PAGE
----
Many cultures have used edible flowers in their traditional dishes for centuries. And with a growing interest in global cuisine, edible flowers are once again coming back into vogue with the gardening masses. Whether you grow them alongside your vegetables or in containers, edible flowers are a wonderful way to bring added color, texture and flavor to your favorite summer dishes. There are hundreds of edible flowers. Here are ten of the most common:
- bee balm (Monarda didyma): Often used to make a tea with an Earl Grey flavor.
- calendula (Calendula officinalis): Has a spicy, tangy, peppery flavor similar to saffron.
- carnation (Dianthus caryophyllus): Tastes like cloves.
- chamomile (Matricaria recutita): Often used for tea, it has a mild apple flavor.
- daylily (Hemerocallis species): Be careful here, as many lily species contain alkaloids and are not edible. Petals are sweet, crunchy, and slightly bitter tasting. Daylilies have laxative-type properties so introduce them into your diet slowly and in small quantities.
- impatiens (Imapatiens wallerana): Bland flavor, pretty garnish.
- common lilac (Syringa vulgaris): Has a pungent lemon flavor.
- nasturtium (Tropaeolum majus): Buds can be pickled like capers. Flowers have a sweet, peppery flavor.
- pansy (Viola xwittrockiana): Sweet and sour like a sweet tart.
- rose (Rosa species): Has an aromatic flavor. The stronger the fragrance of the petals, the stronger the flavor. The white portion of the petals tastes bitter and should be removed before eating.
- violets (Viola odorata): Has a honey-like flavor.
Harvesting And Cleaning Edible Flowers
The best time to pick edible flowers is in the morning after the dew has evaporated. This is when flowers contain the highest content of water and are at their peak of flavor. Wash flowers gently before using to remove insects and soil. Except for Pansies, Violas, and Johnny Jump-ups (where they enhance the flavor), remove the stamens and pistils from the flowers. If petals appear wilted when you are ready to serve them, try reviving them by submerging them in ice water for a minute or two.
Preserving Fresh Edible Flowers
Edible flowers taste best if you eat them immediately after harvesting. Because this isn't always possible, you can also place the edible parts between damp paper towels in a sealed bag or container and store them in the refrigerator until use. Some species will stay fresh this way for as long as 7-10 days. Long-stemmed flowers may be kept in a vase of water and stored in a cool place if used within a day or two. Short-stemmed flowers will not stay fresh as long and need to be consumed within a few hours of harvesting.
Drying Edible Flowers
Some flowers, like those used for teas, dry well without losing their flavor. This includes chamomile, bee balm, and some rose species. To dry them, harvest flowers in the early morning and hang them upside down by their stems in a dark, well-ventilated area. Use mesh bags or fine screen to dry flowers without stems. Once petals are dry, store them in airtight containers in a cool, dark place.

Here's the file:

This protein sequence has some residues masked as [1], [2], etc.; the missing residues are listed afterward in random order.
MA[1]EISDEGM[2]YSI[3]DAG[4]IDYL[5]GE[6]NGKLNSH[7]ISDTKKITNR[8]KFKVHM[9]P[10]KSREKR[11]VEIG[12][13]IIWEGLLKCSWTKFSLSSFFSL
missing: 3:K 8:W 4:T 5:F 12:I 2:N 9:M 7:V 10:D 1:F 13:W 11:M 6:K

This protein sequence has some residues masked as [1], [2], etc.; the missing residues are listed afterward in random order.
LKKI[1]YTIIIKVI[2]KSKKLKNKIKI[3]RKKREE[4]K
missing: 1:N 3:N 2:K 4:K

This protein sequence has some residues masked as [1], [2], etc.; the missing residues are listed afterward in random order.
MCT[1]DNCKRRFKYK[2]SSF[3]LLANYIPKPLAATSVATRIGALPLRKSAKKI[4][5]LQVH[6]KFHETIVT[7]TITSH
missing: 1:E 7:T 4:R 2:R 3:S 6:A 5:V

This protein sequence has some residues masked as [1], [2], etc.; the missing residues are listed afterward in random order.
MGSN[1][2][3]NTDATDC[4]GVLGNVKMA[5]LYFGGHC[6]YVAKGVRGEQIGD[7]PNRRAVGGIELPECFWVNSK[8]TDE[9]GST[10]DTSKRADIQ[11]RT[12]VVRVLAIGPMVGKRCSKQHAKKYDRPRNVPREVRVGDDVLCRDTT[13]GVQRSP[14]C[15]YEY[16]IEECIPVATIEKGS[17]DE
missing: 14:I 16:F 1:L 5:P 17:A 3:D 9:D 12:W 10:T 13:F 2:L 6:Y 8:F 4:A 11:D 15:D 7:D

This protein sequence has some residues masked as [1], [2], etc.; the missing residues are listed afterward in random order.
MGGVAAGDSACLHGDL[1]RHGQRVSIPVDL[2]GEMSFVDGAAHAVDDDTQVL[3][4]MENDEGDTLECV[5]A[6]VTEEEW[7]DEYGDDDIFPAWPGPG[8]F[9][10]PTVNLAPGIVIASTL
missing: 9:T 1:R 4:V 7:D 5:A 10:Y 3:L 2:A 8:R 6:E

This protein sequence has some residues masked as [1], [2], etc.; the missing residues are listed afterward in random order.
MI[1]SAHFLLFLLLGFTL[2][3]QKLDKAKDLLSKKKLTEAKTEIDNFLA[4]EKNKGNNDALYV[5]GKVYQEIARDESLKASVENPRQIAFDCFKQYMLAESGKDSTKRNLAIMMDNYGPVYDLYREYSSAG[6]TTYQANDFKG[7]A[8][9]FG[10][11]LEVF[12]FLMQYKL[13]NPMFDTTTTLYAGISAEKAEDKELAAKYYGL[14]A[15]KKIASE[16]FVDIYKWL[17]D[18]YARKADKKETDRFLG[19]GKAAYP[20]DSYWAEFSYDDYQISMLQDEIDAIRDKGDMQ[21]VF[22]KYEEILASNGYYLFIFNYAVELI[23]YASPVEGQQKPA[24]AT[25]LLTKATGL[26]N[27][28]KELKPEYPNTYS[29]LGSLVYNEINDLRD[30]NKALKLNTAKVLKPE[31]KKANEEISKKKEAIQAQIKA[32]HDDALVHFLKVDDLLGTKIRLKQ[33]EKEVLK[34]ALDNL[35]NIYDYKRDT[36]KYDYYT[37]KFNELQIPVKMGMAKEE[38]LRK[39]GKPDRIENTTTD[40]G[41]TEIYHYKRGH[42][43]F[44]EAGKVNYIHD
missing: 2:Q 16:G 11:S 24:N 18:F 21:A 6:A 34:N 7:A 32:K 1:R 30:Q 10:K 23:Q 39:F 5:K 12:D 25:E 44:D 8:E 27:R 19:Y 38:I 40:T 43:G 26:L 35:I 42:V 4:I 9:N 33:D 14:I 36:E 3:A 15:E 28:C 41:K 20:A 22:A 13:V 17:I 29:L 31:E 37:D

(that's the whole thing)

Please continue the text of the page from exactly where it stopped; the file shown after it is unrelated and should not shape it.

Always make sure you're 100% certain that a flower you are about to consume is edible. Consult with a good reference book or trusted resource for accurate identification.
Always introduce edible flowers into your diet slowly and in small quantities to avoid digestive upsets or allergic reactions.
Avoid picking flowers from along roads and ditches, or from areas where they may have been exposed to pesticides or herbicides. Never eat flowers from nurseries, florists, or garden centers. The only way to be certain the flowers you are eating have not been exposed to chemicals is to grow them yourself, or acquire them from someone you know.
In general, people suffering from allergies, asthma, ragweed, or hay fever should avoid consuming edible flowers, especially composite flowers, as the pollen may cause extreme allergic reactions.
I have several chive plants that have a light purple flower on the end of each top of the plant. Is this flower edible? And if so, can it be consumed raw, such as in a salad? Thank you.
Carol from Beverly, Mass.
A resounding yes! You can absolutely eat chive blossoms! Chives are members of the Allium family, and just in case you didn't know, many members of this family (including chives, leeks, onions, and garlic) produce edible flowers.
What is so great about chive plants is their versatility in the garden. As an herb, they produce edible stems and flowers. The stems work great as an onion substitute for roasts, vegetables, salads, sandwiches, and soups. The peppery tasting flower petals make an attractive edible seasoning suitable for use in egg, cheese, and fish dishes or when kept intact and used as a garnish.
As a landscaping plant, chives produce bulbous, eye-catching purple, pink, or white blooms (depending on the variety) that sit on top of bright green tufts of decorative, grass-like stems. Chives are also good self-seeders, so if left to their own devices they will fill in a modest area of the garden quickly (under favorable conditions). Chives also exhibit some insect repelling properties, and bees love them. Once established, they aren't too fussy about their growing conditions.
June 18, 20080 found this helpful
Yes, you can eat the chive flowers in salads.
June 19, 20080 found this helpful
Is it edible...?!!!
Why, that's like asking if the Pope's Catholic!!
Seriously, though, I put them in salads, herb butters, smoked goat cheese, sauces--you name it. They are awesome!
We started out with one plant years ago, and kept dividing it and now we have a hedge--wonderful, wonderful stuff!
July 18, 20080 found this helpful
The flowers are a natural part of the chive. They all flower eventually. Yes you can eat them.